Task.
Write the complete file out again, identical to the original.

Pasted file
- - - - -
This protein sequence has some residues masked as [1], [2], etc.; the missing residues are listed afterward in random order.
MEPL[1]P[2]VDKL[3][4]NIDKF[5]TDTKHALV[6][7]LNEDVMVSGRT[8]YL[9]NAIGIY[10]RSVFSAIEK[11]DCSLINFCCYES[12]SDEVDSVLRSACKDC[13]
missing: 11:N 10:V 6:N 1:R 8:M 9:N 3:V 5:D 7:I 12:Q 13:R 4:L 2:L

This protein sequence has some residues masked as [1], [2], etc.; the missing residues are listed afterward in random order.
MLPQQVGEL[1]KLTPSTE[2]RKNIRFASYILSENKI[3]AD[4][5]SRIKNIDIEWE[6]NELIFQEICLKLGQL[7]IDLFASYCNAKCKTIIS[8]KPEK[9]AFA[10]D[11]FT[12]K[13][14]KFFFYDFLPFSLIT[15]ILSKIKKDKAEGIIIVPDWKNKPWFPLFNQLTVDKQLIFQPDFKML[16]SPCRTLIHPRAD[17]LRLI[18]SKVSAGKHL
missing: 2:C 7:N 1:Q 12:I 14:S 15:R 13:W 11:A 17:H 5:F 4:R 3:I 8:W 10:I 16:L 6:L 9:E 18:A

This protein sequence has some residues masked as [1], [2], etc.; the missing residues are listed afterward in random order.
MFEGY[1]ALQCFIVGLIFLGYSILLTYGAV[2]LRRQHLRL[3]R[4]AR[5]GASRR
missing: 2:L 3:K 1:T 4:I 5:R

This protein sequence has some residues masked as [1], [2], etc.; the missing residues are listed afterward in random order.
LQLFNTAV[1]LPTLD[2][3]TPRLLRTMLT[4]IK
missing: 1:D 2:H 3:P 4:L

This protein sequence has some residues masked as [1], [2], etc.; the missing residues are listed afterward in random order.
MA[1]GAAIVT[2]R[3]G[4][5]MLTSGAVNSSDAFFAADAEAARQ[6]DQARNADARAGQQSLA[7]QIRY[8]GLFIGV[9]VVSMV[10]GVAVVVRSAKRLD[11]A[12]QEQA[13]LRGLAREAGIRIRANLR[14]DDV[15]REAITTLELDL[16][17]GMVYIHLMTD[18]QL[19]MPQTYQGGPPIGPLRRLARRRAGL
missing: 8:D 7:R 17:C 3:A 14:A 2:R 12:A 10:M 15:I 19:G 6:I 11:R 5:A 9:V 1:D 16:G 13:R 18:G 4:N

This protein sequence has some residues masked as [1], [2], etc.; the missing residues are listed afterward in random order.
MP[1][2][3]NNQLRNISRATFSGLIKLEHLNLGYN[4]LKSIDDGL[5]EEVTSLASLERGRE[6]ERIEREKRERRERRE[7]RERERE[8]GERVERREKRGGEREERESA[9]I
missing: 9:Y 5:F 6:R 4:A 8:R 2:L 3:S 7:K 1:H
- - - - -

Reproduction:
This protein sequence has some residues masked as [1], [2], etc.; the missing residues are listed afterward in random order.
MEPL[1]P[2]VDKL[3][4]NIDKF[5]TDTKHALV[6][7]LNEDVMVSGRT[8]YL[9]NAIGIY[10]RSVFSAIEK[11]DCSLINFCCYES[12]SDEVDSVLRSACKDC[13]
missing: 11:N 10:V 6:N 1:R 8:M 9:N 3:V 5:D 7:I 12:Q 13:R 4:L 2:L

This protein sequence has some residues masked as [1], [2], etc.; the missing residues are listed afterward in random order.
MLPQQVGEL[1]KLTPSTE[2]RKNIRFASYILSENKI[3]AD[4][5]SRIKNIDIEWE[6]NELIFQEICLKLGQL[7]IDLFASYCNAKCKTIIS[8]KPEK[9]AFA[10]D[11]FT[12]K[13][14]KFFFYDFLPFSLIT[15]ILSKIKKDKAEGIIIVPDWKNKPWFPLFNQLTVDKQLIFQPDFKML[16]SPCRTLIHPRAD[17]LRLI[18]SKVSAGKHL
missing: 2:C 7:N 1:Q 12:I 14:S 15:R 13:W 11:A 17:H 5:F 4:R 3:I 8:W 10:I 16:L 6:L 9:E 18:A

This protein sequence has some residues masked as [1], [2], etc.; the missing residues are listed afterward in random order.
MFEGY[1]ALQCFIVGLIFLGYSILLTYGAV[2]LRRQHLRL[3]R[4]AR[5]GASRR
missing: 2:L 3:K 1:T 4:I 5:R

This protein sequence has some residues masked as [1], [2], etc.; the missing residues are listed afterward in random order.
LQLFNTAV[1]LPTLD[2][3]TPRLLRTMLT[4]IK
missing: 1:D 2:H 3:P 4:L

This protein sequence has some residues masked as [1], [2], etc.; the missing residues are listed afterward in random order.
MA[1]GAAIVT[2]R[3]G[4][5]MLTSGAVNSSDAFFAADAEAARQ[6]DQARNADARAGQQSLA[7]QIRY[8]GLFIGV[9]VVSMV[10]GVAVVVRSAKRLD[11]A[12]QEQA[13]LRGLAREAGIRIRANLR[14]DDV[15]REAITTLELDL[16][17]GMVYIHLMTD[18]QL[19]MPQTYQGGPPIGPLRRLARRRAGL
missing: 8:D 7:R 17:C 3:A 14:A 2:R 12:A 10:M 15:I 19:G 6:I 11:R 5:A 9:V 1:D 16:G 13:R 18:G 4:N

This protein sequence has some residues masked as [1], [2], etc.; the missing residues are listed afterward in random order.
MP[1][2][3]NNQLRNISRATFSGLIKLEHLNLGYN[4]LKSIDDGL[5]EEVTSLASLERGRE[6]ERIEREKRERRERRE[7]RERERE[8]GERVERREKRGGEREERESA[9]I
missing: 9:Y 5:F 6:R 4:A 8:R 2:L 3:S 7:K 1:H